Even after some chip fabrication stumbles and falling behind some of its peers technologically, Intel (INTC 4.08%) remains by far the world's largest semiconductor company as measured by revenue. It hauled in a massive $77.9 billion in sales in 2020, an 8% year-over-year increase. With a global semiconductor shortage expected to last for the foreseeable future, Intel has said it will double down on its manufacturing and build a couple of new factories in Arizona.  

A sea change is starting in the industry, though. NVIDIA (NVDA 3.60%) is flexing its muscles and announced at its investor day last week that it's prepping a new data-center processor aimed at one of Intel's tentpole businesses. As computing needs quickly evolve, NVIDIA is on a path to industry domination.

The NVIDIA Grace CPU for data centers.

The NVIDIA Grace CPU for data centers. Image source: NVIDIA. 

New processors for a new era of AI

NVIDIA has picked up serious momentum in recent years designing GPUs (graphics processing units) into data centers as computing accelerators. A GPU's strength is in its ability to break down large and complex tasks into smaller parts and compute them in parallel. This makes them ideal for high-performance computing like training artificial intelligence (AI) algorithms, which require that massive amounts of data be worked through.

As a result, NVIDIA has been picking off chunks of data center market share as its GPUs get added to the general-purpose CPUs (central processing units) that dominate the space currently.  

To be sure, CPUs will remain an essential part of data centers, which are massive and complex computing units, and CPUs will handle basic tasks like pulling information from memory banks and coordinating the movement of data. This is the realm Intel has dominated for decades. Its data center group (DCG) reported sales of $26.1 billion last year, accounting for one-third of total revenue. All by itself, Intel's DCG dwarfs NVIDIA's total revenue of $16.7 billion last year.

But NVIDIA isn't content to just add its GPUs to data centers. It's coming for Intel's bread-and-butter CPU market share. It indicated as much with its pending acquisition of chip architecture designer ARM Holdings. And at its investor day, NVIDIA announced it's directly entering the data center CPU market with Grace, a high-performance CPU based on ARM chip designs that will be available in 2023. Interestingly, NVIDIA is also planning to sell Grace on a single circuit board with its GPUs, connecting the two with networking tech it picked up from its Mellanox acquisition last year.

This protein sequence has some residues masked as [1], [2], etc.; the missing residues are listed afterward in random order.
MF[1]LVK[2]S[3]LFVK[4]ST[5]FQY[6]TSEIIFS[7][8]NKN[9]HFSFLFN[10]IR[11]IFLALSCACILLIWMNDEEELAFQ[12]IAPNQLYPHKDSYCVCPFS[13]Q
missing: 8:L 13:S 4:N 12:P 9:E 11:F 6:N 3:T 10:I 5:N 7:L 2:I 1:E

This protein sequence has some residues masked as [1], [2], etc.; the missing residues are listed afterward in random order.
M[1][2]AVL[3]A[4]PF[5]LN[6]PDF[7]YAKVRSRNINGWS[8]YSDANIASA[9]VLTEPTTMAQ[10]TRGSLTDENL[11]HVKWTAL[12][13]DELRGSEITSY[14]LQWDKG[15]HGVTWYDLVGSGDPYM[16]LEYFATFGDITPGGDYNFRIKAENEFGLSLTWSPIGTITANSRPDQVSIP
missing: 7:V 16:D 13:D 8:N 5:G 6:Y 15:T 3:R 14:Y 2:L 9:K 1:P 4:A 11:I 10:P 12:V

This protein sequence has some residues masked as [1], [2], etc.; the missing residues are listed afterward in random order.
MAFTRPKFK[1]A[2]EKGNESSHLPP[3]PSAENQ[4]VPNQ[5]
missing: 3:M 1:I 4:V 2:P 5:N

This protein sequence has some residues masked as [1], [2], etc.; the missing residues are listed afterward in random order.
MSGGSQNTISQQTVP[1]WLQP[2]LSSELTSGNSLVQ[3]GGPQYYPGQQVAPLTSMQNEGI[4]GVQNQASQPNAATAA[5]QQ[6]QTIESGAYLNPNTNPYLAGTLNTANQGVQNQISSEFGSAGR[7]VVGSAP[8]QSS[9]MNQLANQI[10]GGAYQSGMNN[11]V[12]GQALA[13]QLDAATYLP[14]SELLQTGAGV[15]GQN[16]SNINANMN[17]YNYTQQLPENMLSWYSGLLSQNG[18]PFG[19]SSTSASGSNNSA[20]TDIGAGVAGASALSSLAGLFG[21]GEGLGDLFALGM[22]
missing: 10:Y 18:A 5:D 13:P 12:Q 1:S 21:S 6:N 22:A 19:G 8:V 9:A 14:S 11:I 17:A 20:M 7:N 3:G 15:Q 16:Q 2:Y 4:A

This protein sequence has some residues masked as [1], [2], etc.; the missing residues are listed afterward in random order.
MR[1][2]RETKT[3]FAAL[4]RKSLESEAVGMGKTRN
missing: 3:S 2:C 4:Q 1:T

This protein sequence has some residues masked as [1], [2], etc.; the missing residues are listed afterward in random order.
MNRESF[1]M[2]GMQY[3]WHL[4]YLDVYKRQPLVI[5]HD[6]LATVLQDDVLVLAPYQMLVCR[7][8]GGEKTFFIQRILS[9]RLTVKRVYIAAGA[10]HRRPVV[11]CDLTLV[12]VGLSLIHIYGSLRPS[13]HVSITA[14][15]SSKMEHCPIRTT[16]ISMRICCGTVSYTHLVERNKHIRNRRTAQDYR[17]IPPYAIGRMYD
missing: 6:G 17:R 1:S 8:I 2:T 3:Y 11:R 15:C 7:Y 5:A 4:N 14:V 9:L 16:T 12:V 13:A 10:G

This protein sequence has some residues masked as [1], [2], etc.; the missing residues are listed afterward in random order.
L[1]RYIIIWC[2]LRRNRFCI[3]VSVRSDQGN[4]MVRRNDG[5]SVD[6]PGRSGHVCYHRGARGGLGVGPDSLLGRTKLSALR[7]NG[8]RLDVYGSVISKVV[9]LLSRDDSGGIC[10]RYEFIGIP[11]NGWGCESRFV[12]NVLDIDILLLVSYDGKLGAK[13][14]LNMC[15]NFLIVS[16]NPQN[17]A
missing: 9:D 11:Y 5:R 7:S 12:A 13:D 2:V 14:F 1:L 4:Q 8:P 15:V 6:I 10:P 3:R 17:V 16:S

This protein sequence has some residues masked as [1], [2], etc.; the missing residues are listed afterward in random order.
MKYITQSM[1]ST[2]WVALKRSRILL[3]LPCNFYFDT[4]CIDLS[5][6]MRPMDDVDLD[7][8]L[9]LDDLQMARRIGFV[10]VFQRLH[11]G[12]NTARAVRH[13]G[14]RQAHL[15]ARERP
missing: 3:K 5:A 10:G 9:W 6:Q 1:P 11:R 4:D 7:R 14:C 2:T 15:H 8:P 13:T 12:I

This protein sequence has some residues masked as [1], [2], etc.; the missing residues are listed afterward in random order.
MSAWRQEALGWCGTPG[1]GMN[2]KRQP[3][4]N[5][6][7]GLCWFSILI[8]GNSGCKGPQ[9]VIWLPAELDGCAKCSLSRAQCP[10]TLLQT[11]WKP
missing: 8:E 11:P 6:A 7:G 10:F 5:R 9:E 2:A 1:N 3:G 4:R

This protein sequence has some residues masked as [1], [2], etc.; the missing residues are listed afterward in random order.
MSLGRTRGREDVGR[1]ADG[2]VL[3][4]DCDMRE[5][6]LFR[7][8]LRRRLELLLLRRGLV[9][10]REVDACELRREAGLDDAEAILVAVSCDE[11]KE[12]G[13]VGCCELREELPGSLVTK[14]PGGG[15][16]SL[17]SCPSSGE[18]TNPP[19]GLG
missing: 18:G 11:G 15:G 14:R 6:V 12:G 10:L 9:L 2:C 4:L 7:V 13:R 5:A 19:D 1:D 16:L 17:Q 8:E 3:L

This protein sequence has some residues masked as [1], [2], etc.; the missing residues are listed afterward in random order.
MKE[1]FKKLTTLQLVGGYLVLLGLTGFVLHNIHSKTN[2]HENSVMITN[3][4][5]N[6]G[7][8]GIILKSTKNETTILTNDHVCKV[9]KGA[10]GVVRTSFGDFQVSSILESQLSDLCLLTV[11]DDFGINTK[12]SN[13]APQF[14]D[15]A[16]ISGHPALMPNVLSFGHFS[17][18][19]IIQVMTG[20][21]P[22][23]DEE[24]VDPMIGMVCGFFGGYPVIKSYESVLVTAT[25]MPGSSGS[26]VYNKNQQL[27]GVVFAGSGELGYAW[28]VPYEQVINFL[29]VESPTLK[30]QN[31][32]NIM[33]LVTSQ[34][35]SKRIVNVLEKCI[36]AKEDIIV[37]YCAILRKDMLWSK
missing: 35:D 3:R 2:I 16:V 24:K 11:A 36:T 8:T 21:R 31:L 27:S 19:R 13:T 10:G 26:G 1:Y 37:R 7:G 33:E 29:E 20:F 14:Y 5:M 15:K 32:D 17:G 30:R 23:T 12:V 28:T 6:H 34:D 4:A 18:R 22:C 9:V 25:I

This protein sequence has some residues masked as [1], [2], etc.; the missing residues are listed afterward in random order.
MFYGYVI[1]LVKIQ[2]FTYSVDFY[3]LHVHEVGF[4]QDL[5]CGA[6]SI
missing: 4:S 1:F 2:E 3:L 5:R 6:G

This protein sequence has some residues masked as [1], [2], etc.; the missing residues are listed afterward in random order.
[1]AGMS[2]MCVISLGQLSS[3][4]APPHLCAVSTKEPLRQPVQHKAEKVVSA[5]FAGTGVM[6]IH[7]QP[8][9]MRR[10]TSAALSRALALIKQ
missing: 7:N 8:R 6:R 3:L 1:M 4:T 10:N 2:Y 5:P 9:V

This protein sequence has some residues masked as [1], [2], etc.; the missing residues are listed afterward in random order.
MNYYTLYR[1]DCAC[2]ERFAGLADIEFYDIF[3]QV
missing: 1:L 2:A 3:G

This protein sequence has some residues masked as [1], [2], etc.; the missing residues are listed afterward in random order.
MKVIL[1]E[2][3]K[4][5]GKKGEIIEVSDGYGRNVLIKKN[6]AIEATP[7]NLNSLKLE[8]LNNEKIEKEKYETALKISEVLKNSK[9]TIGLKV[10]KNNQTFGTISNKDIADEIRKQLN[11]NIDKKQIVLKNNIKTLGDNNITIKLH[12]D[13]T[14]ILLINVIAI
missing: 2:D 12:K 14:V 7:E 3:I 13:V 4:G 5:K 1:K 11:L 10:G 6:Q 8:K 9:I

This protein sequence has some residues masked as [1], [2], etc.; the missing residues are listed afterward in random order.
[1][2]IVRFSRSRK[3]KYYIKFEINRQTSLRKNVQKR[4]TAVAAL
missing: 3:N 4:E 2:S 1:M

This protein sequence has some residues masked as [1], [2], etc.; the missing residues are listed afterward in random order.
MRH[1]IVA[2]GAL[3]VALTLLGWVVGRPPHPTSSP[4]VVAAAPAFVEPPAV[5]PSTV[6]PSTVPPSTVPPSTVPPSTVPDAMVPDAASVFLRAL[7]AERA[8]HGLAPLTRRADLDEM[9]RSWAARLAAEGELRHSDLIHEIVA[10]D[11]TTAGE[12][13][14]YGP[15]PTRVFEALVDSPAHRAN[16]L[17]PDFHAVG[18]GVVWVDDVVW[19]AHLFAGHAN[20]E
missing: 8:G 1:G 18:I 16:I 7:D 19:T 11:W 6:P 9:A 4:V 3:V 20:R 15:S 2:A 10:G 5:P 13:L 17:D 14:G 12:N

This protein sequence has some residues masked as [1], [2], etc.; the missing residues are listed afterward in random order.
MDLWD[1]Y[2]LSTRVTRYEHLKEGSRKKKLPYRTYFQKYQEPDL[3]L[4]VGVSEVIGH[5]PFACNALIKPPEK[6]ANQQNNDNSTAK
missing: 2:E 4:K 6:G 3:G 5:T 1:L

Intel is gearing up for expansion of its in-house manufacturing, but NVIDIA could put a damper on those efforts by seriously raising the bar in chip performance.

A more modern operating model

Granted, NVIDIA doesn't fabricate its own chips. It simply designs them and outsources manufacturing to the likes of Taiwan Semiconductor Manufacturing (TSM 3.26%) -- which incidentally surpassed Intel's chip fab size a couple of years back and currently boasts 57% of global chip-manufacturing market share. Given this operating model, NVIDIA's design house isn't going to surpass Intel's integrated design and fabrication business in terms of sales anytime soon.  

Nevertheless, NVIDIA Grace could be just the first shot across Intel's bow as it seeks to scoop up more chunks of the modern data center's construction. Computing needs are rapidly evolving, and cloud computing is putting the power of entire AI systems at the fingertips of users working from PCs, laptops, and mobile devices. NVIDIA is purpose-building its suite of hardware for this growing demand, helping it leapfrog Intel technologically and confirming its spot at the table in a few years.

Again, Grace won't start selling until 2023 (NVIDIA said it will use these chips internally for now in its own private servers), but Intel has nevertheless been put on notice. When it comes time to upgrade CPUs, customers will soon have a new option that integrates seamlessly with the GPUs they've already started installing in recent years. 

NVIDIA's biggest end-market remains video games, but its second-largest data center vertical is only just getting started. Intel has the most to lose, and NVIDIA's tech is already the name to beat. The winds of change are blowing strongly in the latter's favor.